Tuesday, January 31, 2012

Fear always brings out the best in people...

In 1900, San Francisco’s Chinatown was quarantined with barbed wire fences when a Chinese laborer was suspected to have died of Bubonic plague.

While the cause of death was still undetermined, a cordon was placed around Chinatown, and no Chinese American was allowed to leave the area bounded by California, Kearny, Broadway, and Stockton streets. This restricted the freedom of movement of people, some of whom were American citizens. It caused them many hardships, for they had difficulty in obtaining goods and services from people outside Chinatown. There was a shortage of food, and prices increased sharply. Chinese American businessmen faced a loss of income, and workers a loss of wages. After three and a half months, it was found that there were no cases of bubonic plague within Chinatown. This lengthy quarantine of Chinatown was motivated more by racist images of Chinese as carriers of disease than by actual evidence of the presence of bubonic plague.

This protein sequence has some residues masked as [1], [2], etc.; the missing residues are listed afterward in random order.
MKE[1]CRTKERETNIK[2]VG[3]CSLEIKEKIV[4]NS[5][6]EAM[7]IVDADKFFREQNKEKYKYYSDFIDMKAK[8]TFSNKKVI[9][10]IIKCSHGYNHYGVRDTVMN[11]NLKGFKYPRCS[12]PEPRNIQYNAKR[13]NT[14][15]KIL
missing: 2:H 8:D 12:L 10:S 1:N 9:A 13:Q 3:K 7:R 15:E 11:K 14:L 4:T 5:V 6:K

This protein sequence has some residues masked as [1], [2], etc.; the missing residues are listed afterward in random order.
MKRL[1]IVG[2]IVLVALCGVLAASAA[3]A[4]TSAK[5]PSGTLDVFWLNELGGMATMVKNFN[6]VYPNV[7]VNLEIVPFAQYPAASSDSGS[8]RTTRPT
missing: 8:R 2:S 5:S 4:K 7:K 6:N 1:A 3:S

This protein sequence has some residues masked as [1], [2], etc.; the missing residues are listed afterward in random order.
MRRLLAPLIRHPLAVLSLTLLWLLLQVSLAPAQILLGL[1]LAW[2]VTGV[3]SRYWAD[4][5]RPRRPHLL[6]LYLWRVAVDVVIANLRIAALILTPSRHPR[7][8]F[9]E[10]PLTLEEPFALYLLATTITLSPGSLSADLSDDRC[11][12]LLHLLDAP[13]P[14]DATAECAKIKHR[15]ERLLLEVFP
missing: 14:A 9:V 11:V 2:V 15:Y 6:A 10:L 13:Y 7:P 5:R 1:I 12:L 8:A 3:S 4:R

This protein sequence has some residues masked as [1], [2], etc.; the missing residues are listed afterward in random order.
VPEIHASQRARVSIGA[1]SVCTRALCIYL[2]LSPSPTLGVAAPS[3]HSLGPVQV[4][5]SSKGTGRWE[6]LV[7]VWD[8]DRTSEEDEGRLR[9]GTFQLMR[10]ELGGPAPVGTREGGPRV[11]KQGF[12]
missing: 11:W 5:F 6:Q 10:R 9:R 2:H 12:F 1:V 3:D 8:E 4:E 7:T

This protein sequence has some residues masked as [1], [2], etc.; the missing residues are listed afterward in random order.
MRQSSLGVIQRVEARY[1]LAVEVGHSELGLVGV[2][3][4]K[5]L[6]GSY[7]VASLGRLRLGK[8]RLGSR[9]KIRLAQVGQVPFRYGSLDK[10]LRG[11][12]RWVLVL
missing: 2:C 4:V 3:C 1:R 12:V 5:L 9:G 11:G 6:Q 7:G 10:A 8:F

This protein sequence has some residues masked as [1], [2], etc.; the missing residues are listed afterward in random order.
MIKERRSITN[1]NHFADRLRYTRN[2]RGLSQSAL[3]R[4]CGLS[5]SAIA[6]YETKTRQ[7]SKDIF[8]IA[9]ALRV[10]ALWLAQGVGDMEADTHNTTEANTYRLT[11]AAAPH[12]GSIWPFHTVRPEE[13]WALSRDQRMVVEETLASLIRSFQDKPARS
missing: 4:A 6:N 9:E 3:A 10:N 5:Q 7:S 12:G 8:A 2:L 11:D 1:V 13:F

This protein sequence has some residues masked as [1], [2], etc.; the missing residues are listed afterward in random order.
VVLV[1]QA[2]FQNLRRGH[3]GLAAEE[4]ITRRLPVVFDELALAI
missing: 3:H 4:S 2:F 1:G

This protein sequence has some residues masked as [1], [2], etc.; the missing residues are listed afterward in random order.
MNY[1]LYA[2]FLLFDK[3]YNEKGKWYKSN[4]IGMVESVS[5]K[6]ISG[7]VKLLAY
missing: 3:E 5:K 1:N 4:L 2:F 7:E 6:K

Still, at least they didn't accidentally  burn the area to the ground.

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